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Realizing the promise of glycobiology

Zacharon's Ganglioside Inhibitor Program

One of Zacharon's advanced programs involves the development of a novel small molecule inhibitor of gangliosides, a family of lipid-linked carbohydrates. This first-in-class therapy has the potential to address substantial morbidity and mortality resulting from the Gangliosidoses, a family of rare genetic diseases with no treatment options, as well as several forms of neural crest-derived tumors. Zacharon has partnered with the National Cancer Institute and the National Institute of Neurological Disorders and Stroke for financial support for this important program.

The Gangliosidoses

The Gangliosidoses include several rare diseases including Tay Sachs, Sandhoff, AB Variant, and GM-1 Gangliosidoses. These diseases have a combined incidence of 1 in 55,000 and are characterized by deficiencies in lysosomal enzymes which degrade gangliosides. Patients experience dramatic morbidity and premature death primarily resulting from lysosomal accumulation of gangliosides in the brain.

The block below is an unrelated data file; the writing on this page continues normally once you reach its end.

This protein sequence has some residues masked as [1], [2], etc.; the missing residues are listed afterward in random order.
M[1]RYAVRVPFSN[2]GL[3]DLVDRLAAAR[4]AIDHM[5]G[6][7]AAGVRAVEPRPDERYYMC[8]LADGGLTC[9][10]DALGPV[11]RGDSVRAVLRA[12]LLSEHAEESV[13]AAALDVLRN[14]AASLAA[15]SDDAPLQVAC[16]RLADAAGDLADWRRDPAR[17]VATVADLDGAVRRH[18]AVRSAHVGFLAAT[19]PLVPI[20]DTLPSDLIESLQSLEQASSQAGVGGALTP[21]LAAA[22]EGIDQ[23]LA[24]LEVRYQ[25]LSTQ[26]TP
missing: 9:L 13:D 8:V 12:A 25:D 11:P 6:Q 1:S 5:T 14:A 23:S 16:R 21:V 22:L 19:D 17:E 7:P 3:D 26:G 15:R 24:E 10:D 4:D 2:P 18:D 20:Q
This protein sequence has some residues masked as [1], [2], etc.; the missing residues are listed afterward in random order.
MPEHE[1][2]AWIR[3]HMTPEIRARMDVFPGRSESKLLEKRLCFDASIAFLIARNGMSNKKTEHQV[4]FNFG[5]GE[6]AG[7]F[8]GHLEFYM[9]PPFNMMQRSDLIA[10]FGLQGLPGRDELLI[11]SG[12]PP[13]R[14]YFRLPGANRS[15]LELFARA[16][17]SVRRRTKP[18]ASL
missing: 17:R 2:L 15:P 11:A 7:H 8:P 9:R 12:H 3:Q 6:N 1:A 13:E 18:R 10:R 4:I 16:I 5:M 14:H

A substantial need exists for effective treatment options for the Gangliosidoses. Recombinant enzyme therapy has limited utility as the infused enzymes do not cross the blood-brain barrier, and other treatment strategies have not proven effective.

To address these needs, Zacharon is developing a small molecule inhibitor of gangliosides with excellent brain penetration to reduce the accumulation of gangliosides in the lysosome of affected patients. Importantly, by targeting the gangliosides rather than correcting the enzyme deficiency (which is specific to each class), this strategy can result in one therapy treating multiple classes of the Gangliosidoses.

Gangliosides and Neural Crest Tumors

Gangliosides also play critical roles in the growth of neural crest tumors including neuroblastoma, glioma, and melanoma. For patients with neural crest-derived tumors, this same ganglioside inhibitor can prove effective by reducing the ability of tumor cells to shed gangliosides and spread through the mechanisms described in the figure below.


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